31 Mar 2010:
UK Panel Largely Vindicates
Climate Scientists Over E-Mail Controversy
British investigators say there is no evidence that climate scientists involved in the so-called “Climategate” controversy manipulated data or undermined the peer review process
. While the House of Commons’ Science and Technology Committee criticized scientists at the University of East Anglia’s Climatic Research Unit for a “blunt refusal to share data,” it concluded that the reputation of the unit and its director, Phil Jones, “remains intact.” The panel conducted the investigation after more than 1,000 emails between Jones and his colleagues were leaked online in December, stoking a furor over climate research
and undermining public confidence in the science of global warming in the days leading up to international climate talks in Copenhagen. Some critics said the e-mails revealed evidence of a conspiracy to silence dissenting views in the climate debate. But Phil Willis, chairman of the House of Commons committee, told reporters that the controversy would ultimately help the case for global warming because it will force climate scientists to be more open with their data. “The winner in the end will be climate science itself,” he said. Two other investigations of the controversy are ongoing.
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A look at how acidifying oceans could threaten the Dungeness crab, one of the most valuable fisheries on the U.S. West Coast. Watch the video.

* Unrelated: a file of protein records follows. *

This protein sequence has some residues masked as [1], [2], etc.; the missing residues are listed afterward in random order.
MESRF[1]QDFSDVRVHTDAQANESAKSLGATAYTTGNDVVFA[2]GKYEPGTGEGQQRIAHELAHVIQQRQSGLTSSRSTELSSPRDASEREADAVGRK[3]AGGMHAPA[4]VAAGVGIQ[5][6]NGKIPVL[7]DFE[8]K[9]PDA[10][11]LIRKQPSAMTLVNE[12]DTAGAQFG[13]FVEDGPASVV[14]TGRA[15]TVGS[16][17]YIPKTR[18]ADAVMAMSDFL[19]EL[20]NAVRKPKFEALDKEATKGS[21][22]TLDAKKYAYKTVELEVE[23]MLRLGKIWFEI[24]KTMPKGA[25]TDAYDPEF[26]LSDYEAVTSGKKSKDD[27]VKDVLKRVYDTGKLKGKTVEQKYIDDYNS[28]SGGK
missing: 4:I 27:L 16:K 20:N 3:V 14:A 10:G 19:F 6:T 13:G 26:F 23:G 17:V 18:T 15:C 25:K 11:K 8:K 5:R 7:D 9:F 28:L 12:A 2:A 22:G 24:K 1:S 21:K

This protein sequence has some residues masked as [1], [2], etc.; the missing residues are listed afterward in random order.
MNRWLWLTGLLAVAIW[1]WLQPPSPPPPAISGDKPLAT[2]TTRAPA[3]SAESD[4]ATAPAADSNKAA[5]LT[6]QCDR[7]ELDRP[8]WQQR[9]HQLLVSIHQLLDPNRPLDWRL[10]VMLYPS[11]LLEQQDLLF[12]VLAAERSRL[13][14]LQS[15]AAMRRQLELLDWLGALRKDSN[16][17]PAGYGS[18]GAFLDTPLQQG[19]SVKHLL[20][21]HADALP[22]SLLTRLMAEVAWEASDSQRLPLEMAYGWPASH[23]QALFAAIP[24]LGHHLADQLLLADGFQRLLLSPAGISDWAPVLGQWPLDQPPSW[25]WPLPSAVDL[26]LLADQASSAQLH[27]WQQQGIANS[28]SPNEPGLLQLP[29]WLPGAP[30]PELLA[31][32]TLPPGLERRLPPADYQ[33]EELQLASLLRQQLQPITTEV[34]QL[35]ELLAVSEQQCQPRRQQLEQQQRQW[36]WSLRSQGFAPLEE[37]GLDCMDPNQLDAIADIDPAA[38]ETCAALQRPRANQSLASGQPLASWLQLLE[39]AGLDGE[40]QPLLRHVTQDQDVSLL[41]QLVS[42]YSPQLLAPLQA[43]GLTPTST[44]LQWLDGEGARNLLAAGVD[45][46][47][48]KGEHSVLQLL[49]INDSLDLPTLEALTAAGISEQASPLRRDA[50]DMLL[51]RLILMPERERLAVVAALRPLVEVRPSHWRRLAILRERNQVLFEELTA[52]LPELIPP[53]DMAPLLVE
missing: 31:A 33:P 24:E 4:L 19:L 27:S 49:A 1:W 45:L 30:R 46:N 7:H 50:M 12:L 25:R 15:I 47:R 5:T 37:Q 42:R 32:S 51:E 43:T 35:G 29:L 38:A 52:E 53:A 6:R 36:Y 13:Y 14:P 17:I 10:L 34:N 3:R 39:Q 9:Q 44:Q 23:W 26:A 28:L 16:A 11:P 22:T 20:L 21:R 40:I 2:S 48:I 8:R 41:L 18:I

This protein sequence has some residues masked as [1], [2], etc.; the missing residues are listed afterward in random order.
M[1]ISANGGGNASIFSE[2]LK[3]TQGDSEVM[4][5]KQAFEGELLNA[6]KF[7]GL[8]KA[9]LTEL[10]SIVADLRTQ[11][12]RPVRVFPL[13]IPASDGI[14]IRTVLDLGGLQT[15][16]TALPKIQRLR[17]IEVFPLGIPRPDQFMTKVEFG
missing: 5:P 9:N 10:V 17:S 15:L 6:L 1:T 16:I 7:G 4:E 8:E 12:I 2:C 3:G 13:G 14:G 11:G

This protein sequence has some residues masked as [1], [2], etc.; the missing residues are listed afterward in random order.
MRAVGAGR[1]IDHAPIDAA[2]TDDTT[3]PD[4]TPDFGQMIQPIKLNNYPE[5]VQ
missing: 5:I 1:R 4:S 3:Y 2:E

is now available for mobile devices at e360.yale.edu/mobile
An aerial view of why Europe’s per capita carbon emissions are less than 50 percent of those in the U.S. View the photos.
An indigenous tribe’s deadly fight to save its ancestral land in the Amazon rainforest from logging. Learn more.
video series looks at the staggering amount of food wasted in the U.S. – a problem with major human and environmental costs. Watch the video.
Residents of the Chocó Rainforest in Ecuador are choosing to plant cacao over logging in an effort to slow deforestation.
Watch the video.
Tribal people and ranchers join together to stop a project that would haul coal across their Montana land. Watch the video.